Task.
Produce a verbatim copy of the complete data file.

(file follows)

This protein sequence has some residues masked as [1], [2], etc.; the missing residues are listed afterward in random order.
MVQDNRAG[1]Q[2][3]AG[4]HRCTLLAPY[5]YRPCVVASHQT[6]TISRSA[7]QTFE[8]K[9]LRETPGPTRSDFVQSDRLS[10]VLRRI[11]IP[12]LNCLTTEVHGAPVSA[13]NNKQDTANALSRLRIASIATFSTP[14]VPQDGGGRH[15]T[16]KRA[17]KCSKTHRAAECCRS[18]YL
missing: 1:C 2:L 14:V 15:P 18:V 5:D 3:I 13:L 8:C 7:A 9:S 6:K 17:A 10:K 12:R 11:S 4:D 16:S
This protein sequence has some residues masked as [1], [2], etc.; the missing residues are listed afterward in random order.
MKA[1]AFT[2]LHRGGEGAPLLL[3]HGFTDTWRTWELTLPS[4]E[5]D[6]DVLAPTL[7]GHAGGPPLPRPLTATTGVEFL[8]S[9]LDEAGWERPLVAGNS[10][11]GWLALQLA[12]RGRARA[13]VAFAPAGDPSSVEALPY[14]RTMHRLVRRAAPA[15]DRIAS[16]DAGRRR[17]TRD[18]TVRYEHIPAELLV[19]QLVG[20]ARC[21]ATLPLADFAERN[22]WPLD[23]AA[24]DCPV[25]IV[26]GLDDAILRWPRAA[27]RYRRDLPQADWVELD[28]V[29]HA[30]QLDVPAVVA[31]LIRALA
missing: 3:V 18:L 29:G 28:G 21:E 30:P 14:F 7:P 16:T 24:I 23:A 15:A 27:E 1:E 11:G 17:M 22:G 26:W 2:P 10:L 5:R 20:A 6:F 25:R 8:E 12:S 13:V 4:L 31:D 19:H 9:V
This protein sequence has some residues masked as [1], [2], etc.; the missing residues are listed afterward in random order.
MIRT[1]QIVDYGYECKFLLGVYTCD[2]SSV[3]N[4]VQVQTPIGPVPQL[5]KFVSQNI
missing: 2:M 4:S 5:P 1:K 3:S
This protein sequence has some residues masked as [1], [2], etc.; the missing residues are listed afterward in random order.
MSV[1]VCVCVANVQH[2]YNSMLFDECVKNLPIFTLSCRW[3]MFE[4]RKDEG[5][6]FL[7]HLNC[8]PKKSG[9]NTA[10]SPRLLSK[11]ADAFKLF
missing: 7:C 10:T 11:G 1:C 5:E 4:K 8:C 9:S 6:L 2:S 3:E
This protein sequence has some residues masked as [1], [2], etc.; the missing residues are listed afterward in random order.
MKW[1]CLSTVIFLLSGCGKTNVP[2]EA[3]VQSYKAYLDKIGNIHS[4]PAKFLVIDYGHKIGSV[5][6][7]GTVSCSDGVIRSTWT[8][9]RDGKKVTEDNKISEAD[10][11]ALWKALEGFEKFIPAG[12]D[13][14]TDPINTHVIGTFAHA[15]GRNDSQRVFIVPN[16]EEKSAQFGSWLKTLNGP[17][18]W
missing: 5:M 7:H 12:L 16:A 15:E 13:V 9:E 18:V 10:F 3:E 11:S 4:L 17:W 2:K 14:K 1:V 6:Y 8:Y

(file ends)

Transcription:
This protein sequence has some residues masked as [1], [2], etc.; the missing residues are listed afterward in random order.
MVQDNRAG[1]Q[2][3]AG[4]HRCTLLAPY[5]YRPCVVASHQT[6]TISRSA[7]QTFE[8]K[9]LRETPGPTRSDFVQSDRLS[10]VLRRI[11]IP[12]LNCLTTEVHGAPVSA[13]NNKQDTANALSRLRIASIATFSTP[14]VPQDGGGRH[15]T[16]KRA[17]KCSKTHRAAECCRS[18]YL
missing: 1:C 2:L 14:V 15:P 18:V 5:D 3:I 13:L 8:C 7:A 9:S 6:K 17:A 10:K 12:R 11:S 4:D 16:S
This protein sequence has some residues masked as [1], [2], etc.; the missing residues are listed afterward in random order.
MKA[1]AFT[2]LHRGGEGAPLLL[3]HGFTDTWRTWELTLPS[4]E[5]D[6]DVLAPTL[7]GHAGGPPLPRPLTATTGVEFL[8]S[9]LDEAGWERPLVAGNS[10][11]GWLALQLA[12]RGRARA[13]VAFAPAGDPSSVEALPY[14]RTMHRLVRRAAPA[15]DRIAS[16]DAGRRR[17]TRD[18]TVRYEHIPAELLV[19]QLVG[20]ARC[21]ATLPLADFAERN[22]WPLD[23]AA[24]DCPV[25]IV[26]GLDDAILRWPRAA[27]RYRRDLPQADWVELD[28]V[29]HA[30]QLDVPAVVA[31]LIRALA
missing: 3:V 18:L 29:G 28:G 21:E 30:P 14:F 7:P 16:T 24:I 23:A 15:A 27:E 1:E 11:G 17:M 22:G 26:W 2:P 10:L 5:R 20:A 6:F 25:R 8:E 12:S 13:V 4:L 31:D 19:H 9:V
This protein sequence has some residues masked as [1], [2], etc.; the missing residues are listed afterward in random order.
MIRT[1]QIVDYGYECKFLLGVYTCD[2]SSV[3]N[4]VQVQTPIGPVPQL[5]KFVSQNI
missing: 2:M 4:S 5:P 1:K 3:S
This protein sequence has some residues masked as [1], [2], etc.; the missing residues are listed afterward in random order.
MSV[1]VCVCVANVQH[2]YNSMLFDECVKNLPIFTLSCRW[3]MFE[4]RKDEG[5][6]FL[7]HLNC[8]PKKSG[9]NTA[10]SPRLLSK[11]ADAFKLF
missing: 7:C 10:T 11:G 1:C 5:E 4:K 8:C 9:S 6:L 2:S 3:E
This protein sequence has some residues masked as [1], [2], etc.; the missing residues are listed afterward in random order.
MKW[1]CLSTVIFLLSGCGKTNVP[2]EA[3]VQSYKAYLDKIGNIHS[4]PAKFLVIDYGHKIGSV[5][6][7]GTVSCSDGVIRSTWT[8][9]RDGKKVTEDNKISEAD[10][11]ALWKALEGFEKFIPAG[12]D[13][14]TDPINTHVIGTFAHA[15]GRNDSQRVFIVPN[16]EEKSAQFGSWLKTLNGP[17][18]W
missing: 5:M 7:H 12:L 16:A 15:E 13:V 9:E 18:V 10:F 3:E 11:S 4:L 17:W 2:K 14:K 1:V 6:Y 8:Y